Steaming buckets of soapy water are poured over a blanket, which is “rolled repeatedly to allow the…fibers to interlock”— like a fabric version of an Impressionist painting—in the large felted wool compositions of Pamela Husky.
This process, together with the lake and river subjects of many of her creations, makes “Water Works,” the title of her show at the Oklahoma State Capitol, 2300 N Lincoln Blvd., particularly apropos.
A former 20-year art faculty member at the University of Central Oklahoma before her retirement in 2002, Husky works at her home-studio on the shore of Lake Eufaula, inspired by the “beauty in every hour and season.”
White, swirling waters, accented by curls of silk, rush diagonally downward across the horizontal picture plane, blanked by boulders and forest vegetation, in Husky’s “River II,” for example. Equally alluring are compositions in which a quiet body of water becomes a “Sky Mirror” (reflecting the shore behind it as well), and the lake at “Quartz Mountain” captures crags and scudding clouds like a looking glass.
Water becomes more abstract and almost a state of mind, in which bits of fabric read as “Red Fish,” at least in the viewer’s imagination, in her work of that title. Husky offers us a tantalizing glimpse of jewel-like bluegreen waters in the distance, through a stand of white trees that stand out from the surface, in “Lake in Aspens.”
The vertical trunks of an “Aspen Field,” cut off at the top, stand out even more prominently, accented by dark evergreens, and a pale, blue-white sky behind them, in another outstanding compositon. Nor is water necessary for Husky to work her visual magic, with the sheer glowing colors and rhythmic air currents of the sky behind gnarled trees replacing it, in a work she calls, simply, “Sunset.” Offering a nice change of pace from her framed, felted wool wall hangings are a rag-strip tapestry and a double-weave rug, woven from the old army uniforms of the artist’s father, retired army Col. Robert M. Saunier.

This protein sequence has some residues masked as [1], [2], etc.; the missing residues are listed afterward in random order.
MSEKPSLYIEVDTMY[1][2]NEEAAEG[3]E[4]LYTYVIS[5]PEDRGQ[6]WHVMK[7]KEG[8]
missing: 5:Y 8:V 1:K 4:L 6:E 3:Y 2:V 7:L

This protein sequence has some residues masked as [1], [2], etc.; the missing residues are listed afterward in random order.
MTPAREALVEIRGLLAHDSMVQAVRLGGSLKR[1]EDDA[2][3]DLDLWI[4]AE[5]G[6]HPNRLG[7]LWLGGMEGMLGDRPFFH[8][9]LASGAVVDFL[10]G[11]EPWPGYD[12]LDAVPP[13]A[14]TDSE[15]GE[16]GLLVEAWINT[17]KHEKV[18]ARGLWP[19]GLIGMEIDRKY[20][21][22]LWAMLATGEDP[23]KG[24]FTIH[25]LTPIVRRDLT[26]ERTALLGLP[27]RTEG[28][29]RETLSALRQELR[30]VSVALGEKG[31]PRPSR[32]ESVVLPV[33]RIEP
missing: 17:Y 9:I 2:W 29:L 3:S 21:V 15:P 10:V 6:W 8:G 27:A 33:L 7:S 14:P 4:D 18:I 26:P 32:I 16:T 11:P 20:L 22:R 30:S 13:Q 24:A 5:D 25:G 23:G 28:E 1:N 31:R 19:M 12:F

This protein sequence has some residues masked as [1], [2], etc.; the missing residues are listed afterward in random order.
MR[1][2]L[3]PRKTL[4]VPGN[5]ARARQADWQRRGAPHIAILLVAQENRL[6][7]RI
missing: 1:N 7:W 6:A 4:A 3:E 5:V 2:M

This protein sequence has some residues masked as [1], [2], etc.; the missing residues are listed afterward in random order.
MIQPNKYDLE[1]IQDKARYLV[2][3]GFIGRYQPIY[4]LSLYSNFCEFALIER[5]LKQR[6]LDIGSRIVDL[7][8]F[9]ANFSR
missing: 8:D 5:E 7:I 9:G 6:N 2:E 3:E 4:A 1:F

In the tapestry, a bald “Eagle,” with wings raised, soars over a mountain landscape, done in muted tones of green, gray and brown, with military pins and metal bars attached to one side of it. Even more understated yet effective are the predominantly dull green, brown, tan and black rectangular shapes, accented with pink-red and other colors, found in “Dad’s Army Rug.” Set to open from 3 p.m. to 6 p.m. Dec. 18, the show sponsored by the Oklahoma Arts Council, is highly recommended during its run through Feb. 10 in the capitol’s East Gallery.
Hours are from 8:30 a.m. to 6 p.m. Mondays through Fridays, and from 9 a.m. to 4 p.m. Saturdays and Sundays. Call 521-2931 or visit the website at www.arts.ok.gov for information.